In a case like Sixpoint Brewery, innovation shows up each year for Resin Day. The event is both an annual excuse to celebrate Resin, its Double IPA flagship, and a chance to offer modern takes on a hop-forward beer that could be considered a bit "classic,” due to its focus on hops like Chinook and Centennial. This year's event featured three different versions of the beer, including "Anti-Resin" and "Atomic-Res," which expanded the family of Resin-influenced brands. Some of these versions will become available at the Brooklyn-based brewery for packaged sales, with an eye toward broader release, too. Sixpoint’s OG beer continues to grow in sales volume thanks to new markets, but the brewery has found additional ways to attract drinkers to an orbit around the original beer and recipe.

With that kind of expansion in mind, it shouldn't be a surprise that, among 2018's highest-grossing new entrants, spin-offs ruled the day. Bud Light Orange and Michelob Ultra Pure Gold were at the top, with New Belgium's Voodoo Ranger Juicy Haze IPA representing a BA-defined "craft brewer" who made a splash—this time with an extension from its ever-growing Voodoo Ranger lineup.

That lineup is a perfect example of what a full-on rebrand can do. What was previously a Ranger collection of brands got a cartoon-mascot makeover, creating the skeleton character-led Voodoo Ranger line that has since found great success. In its debut year of 2017, regular Voodoo Ranger IPA jumped $10 million in IRI sales (selling $33.3 million) from the previous year, and Voodoo Ranger Imperial IPA doubled in dollars, going from $11.1 million to $22 million in 2016–2017.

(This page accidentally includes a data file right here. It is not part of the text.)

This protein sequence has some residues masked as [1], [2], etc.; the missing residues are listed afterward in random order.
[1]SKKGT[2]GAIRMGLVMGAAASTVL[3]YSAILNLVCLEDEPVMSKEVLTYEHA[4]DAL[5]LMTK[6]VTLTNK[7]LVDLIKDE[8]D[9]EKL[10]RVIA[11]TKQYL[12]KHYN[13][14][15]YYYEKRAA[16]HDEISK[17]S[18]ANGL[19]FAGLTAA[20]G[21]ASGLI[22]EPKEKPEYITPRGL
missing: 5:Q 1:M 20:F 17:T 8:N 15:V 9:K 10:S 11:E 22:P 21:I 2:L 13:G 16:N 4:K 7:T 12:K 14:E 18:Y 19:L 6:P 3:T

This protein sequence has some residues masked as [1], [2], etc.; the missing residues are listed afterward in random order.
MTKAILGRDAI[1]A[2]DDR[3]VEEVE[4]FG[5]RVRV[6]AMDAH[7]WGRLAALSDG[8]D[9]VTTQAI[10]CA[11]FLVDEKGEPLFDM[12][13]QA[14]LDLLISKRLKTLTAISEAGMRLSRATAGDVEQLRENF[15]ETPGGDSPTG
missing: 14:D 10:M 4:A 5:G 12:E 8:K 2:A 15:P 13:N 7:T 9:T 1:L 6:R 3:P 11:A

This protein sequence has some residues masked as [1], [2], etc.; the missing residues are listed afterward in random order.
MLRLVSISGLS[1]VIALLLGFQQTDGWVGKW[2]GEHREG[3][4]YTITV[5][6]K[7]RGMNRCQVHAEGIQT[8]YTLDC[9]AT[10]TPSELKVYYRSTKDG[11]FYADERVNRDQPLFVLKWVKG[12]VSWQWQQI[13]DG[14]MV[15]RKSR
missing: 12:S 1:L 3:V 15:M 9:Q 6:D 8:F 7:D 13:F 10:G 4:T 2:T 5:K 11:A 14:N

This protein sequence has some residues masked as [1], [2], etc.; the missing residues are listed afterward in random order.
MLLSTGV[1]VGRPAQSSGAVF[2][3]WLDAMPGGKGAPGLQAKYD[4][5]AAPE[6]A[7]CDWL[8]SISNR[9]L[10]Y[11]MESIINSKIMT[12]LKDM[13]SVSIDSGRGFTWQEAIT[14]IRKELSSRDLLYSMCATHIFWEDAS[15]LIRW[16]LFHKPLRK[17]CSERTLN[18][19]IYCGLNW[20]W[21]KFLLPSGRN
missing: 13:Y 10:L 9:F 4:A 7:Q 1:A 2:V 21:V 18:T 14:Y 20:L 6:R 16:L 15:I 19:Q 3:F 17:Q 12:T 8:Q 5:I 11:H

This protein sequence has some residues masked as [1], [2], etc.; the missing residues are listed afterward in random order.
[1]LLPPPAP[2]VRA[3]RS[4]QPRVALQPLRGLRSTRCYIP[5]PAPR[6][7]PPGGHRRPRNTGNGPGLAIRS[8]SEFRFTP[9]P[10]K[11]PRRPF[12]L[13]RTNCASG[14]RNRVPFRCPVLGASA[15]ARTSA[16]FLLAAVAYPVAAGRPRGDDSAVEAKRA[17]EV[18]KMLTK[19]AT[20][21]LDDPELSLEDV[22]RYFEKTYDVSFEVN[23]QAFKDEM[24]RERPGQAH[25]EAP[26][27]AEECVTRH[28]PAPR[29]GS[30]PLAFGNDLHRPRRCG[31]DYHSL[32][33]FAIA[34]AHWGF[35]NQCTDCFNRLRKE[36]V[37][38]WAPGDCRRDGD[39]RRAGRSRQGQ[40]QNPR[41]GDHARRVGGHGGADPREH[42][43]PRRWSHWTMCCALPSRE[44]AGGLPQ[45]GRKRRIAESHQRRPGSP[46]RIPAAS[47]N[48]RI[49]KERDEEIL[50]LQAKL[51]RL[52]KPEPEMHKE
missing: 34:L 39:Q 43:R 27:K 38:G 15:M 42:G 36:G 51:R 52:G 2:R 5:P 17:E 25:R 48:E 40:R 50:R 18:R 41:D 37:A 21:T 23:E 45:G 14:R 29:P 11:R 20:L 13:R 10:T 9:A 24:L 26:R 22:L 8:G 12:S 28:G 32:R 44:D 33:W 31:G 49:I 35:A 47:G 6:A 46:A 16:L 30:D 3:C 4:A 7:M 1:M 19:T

At the time, Voodoo Ranger 8 Hop Pale Ale (now discontinued) was among 2017's top-selling new craft brands in grocery stores before Juicy Haze took the mantle in 2018.

[Disclosure: New Belgium is a GBH underwriter that supports our Into the Wild series.]

However, this all raises a philosophical question: if breweries create new brands for the sake of sales, do they detract from the original products from which they grew? In most cases, the desire behind these “innovations” is to create awareness of a brand’s first iteration, in the hope that a new version might rekindle interest.

In 2015, Widmer Brothers launched Hefe Shandy to capitalize on a growing category and to boost sales for its flagship Hefeweizen.

“There’s obviously cross-branding opportunities,” Kurt Widmer, co-founder of Widmer Brothers, said at the time. “When we looked at doing a shandy, it made most sense to come back to the Hefe as the perfect starting point, rather than reinventing the wheel.”

Sierra Nevada also recently attempted to get eyes and pint glasses back to Pale Ale and Torpedo Extra IPA, both of which have been sliding in sales for years. The brewery released Sidecar Orange Pale Ale (now reformulated to be an IPA) and Tropical Torpedo IPA in 2017. At the time, chief commercial officer, Joe Whitney explained the extension of a classic brand like Pale Ale to Brewbound matter of factly: “The signature of the west coast style [sic] is a citrus and piney note. Our thought was to take that citrus note and bump it up a bit.”

John Holl, then the editor of All About Beer, added the obvious business spin to the beers’ existence: “Sierra Nevada hopes to widen its appeal with a generation of hop-minded drinkers.”